In all honesty, I had forgotten all about those letters. But one of those letters had been sent to a young man named Mike. Mike went on to become the Rector of Queen's University in 2014. On the day I received my Bachelors of Education, I walked across the stage of Grant Hall to shake the Rector's hand. He leaned in and said to me, "April I just wanted to tell you that you were the one who wrote the letter to me. The one with the hello kitty stationary and all. I wanted to tell you what a difference it made." I was so shocked I nearly pushed him off the stage (okay, it was a gentle nudge, but my family members who were watching from the balcony swore that it looked like I punched him in the shoulder).
That story still gives me warm fuzzies every time I think about it. Who would have thought that a letter I wrote, and purposefully sprinkled with tacky looking gold-trimmed stickers would have been something that could ever have an impact? I mean, okay, I doubt I drastically altered the course of his life by sending him that letter, but I will be forever grateful to Mike for showing me what I difference I have made.
To quote Drew Dudley who quoted Marianne Williamson, "Our greatest fear is not that we are inadequate. Our greatest fear is that we are powerful beyond measure. It is our light, and not our darkness, that frightens us."
Sometimes our students have small ways of telling us we matter, and they will come at moments when we least expect it. On Friday, I complimented a student for the cute stickers she had on her notebook. Surprisingly, stickers are not easy to come by in Kazakhstan, and if you know me, you will know that I am a proud owner of a shoe-box full of stickers that I have been hoarding since I was seven. Today, that student came to school with a pack of happy face stickers. She gave them to me.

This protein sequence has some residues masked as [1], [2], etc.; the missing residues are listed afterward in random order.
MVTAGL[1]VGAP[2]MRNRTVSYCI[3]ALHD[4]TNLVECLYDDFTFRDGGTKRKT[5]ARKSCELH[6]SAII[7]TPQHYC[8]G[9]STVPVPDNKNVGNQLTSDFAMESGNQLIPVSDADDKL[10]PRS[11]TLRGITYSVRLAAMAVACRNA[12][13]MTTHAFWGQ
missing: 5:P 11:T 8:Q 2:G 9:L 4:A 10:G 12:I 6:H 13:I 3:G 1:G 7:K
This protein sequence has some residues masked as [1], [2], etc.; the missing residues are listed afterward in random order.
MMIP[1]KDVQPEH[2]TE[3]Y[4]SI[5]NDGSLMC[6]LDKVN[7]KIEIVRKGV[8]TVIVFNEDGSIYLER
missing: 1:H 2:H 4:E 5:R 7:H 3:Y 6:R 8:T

So, to my fellow teachers who may feel discouraged, worn out, or overworked, I say - teach on! Follow your guts and stick to your principles. Teach because you matter more than you know. Teach because you are powerful beyond measure. Teach because you have the courage to teach.
On Friday, a few of my grade 10 classes began the new unit on "nth roots." My "lesson planning" currently consists of getting orders from my co-teachers on what they expect me/us (?) to cover the next lesson, me taking pictures of the related work pages, subsequently decoding these work pages which are all in Russian via an online Russian keyboard, and then translating them via google translate. The process looks something like this:
Step 1: Obtain photos of the exercises my co-teachers would like to cover for the next lesson.